Constellations, the Seasons, the Moon - Chapter 2 (Sept 25th).docx

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University of Toronto St. George
Astronomy & Astrophysics
Michael Reid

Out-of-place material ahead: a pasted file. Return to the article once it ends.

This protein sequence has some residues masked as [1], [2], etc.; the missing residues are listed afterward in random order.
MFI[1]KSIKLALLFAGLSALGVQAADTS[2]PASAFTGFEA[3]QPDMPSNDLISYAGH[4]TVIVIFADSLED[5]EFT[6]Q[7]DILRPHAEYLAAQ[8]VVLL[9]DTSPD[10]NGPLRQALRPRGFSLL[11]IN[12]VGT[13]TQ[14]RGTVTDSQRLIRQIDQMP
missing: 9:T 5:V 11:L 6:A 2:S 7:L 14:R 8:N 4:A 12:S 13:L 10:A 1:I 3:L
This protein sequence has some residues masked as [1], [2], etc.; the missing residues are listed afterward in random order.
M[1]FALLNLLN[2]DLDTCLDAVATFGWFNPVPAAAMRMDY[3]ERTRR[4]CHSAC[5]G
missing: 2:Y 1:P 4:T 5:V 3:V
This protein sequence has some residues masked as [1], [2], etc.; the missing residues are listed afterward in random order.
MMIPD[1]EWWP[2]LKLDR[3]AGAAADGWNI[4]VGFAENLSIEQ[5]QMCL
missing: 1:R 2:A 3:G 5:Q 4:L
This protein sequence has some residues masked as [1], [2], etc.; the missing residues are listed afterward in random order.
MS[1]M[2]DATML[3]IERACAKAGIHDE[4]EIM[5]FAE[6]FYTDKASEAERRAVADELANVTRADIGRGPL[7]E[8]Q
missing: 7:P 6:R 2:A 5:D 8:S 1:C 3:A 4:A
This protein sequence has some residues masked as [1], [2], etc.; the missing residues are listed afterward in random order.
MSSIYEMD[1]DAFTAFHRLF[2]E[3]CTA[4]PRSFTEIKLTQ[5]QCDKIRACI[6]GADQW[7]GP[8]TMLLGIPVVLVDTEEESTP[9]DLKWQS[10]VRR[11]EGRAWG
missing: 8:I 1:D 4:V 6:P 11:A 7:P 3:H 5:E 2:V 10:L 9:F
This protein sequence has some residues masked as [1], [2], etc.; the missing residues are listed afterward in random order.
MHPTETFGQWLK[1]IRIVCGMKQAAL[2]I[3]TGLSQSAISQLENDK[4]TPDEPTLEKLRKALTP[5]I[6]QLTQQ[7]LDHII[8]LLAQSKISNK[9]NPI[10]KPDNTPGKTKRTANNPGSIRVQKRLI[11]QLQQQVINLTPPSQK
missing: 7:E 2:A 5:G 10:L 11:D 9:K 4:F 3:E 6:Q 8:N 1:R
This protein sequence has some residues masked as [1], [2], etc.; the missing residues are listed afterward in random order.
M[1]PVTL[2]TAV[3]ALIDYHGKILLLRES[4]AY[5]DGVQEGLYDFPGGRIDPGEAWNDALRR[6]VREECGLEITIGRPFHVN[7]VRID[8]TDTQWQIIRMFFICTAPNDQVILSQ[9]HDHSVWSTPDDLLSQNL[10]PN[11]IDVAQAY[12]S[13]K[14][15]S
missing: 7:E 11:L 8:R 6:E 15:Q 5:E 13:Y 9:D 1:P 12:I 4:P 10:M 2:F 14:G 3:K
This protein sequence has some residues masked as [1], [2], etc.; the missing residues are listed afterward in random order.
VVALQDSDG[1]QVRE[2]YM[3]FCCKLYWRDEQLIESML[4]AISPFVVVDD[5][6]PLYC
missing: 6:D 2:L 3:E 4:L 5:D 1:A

1 Thursday September 25th 2012AST101Y1Astronomy The night sky constellations the seasons The Moon Moon phases eclipsesTextbook pg 26 Chapter 2Discovering the Universe for Yourself 21 Patterns in the Night Sky What does the universe look like from Earth ConstellationsConstellationA region of the stellar sky with welldefined borders 88 official constellations chosen in 1928 by members of the IAU and named for familiar concepts in the western world cover the celestial sphere Every point in the sky belongs to some constellation or anotherThe Celestial SphereThe stars and constellations appear to lie on a celestial sphere that surrounds Earth but this is merely an illusion created by our lack of depth perception in space since the stars are far away and is useful for mapping the sky Celestial SphereThe imaginary sphere on which objects in the sky appear to reside when observed from Earth For reference we identify four special points and circles on the celestial sphereNorth Celestial PoleThe point on the celestial sphere directly above Earths North PoleSouth Celestial PoleThe point on the celestial sphere directly above Earths South PoleCelestial EquatorThe extension of Earths equator onto the celestial sphereEclipticThe Suns apparent annual path among the constellations It crosses the celestial equator at a 235 angle because that is the tilt of Earths axisThe Milky WayThe band of light that we call the Milky Way circles all the way around the celestial sphere passing through more than a dozen constellations The Milky Way in the night sky traces our galaxys disk of stars the galactic plane as it appears from our location on the outskirts of the galaxy The dark lanes that run down the centre of the Milky Way contain the densest clouds and prevent us from seeing more than a few thousand lightyears into our galaxys disk The Local SkyLocal SkyThe sky as viewed from a particular location on Earth or another solid object Objects in the local sky are pinpointed by the coordinates of altitude and direction or azimuthKey reference features of the local sky includeHorizonA boundary that divides what we can see from what we cannot see ZenithThe point directly overhead which has an altitude of 90MeridianA halfcircle extending from your horizon altitude 0 due south through your zenith to your horizon due north We can pinpoint the position of any object in the local sky by stating its direction along the horizon and its altitude above the horizon Direction in local skyOne of the two coordinates the other is altitude needed to pinpoint an object in the local sky It is the direction such as north south east or west in which you must face to see an object Altitude above horizonThe angular distance between the horizon and an object in the skyAngular Sizes and DistancesOur lack of depth perception means we have no way to judge the true sizes or separations of the objects we see in the sky however we can describe their angular sizes without knowing how far they are Angular Size DistanceA measure of the angle formed by extending imaginary lines outward from our eyes to span an object or the space between two objects Angular size does not by itself tell us an objects
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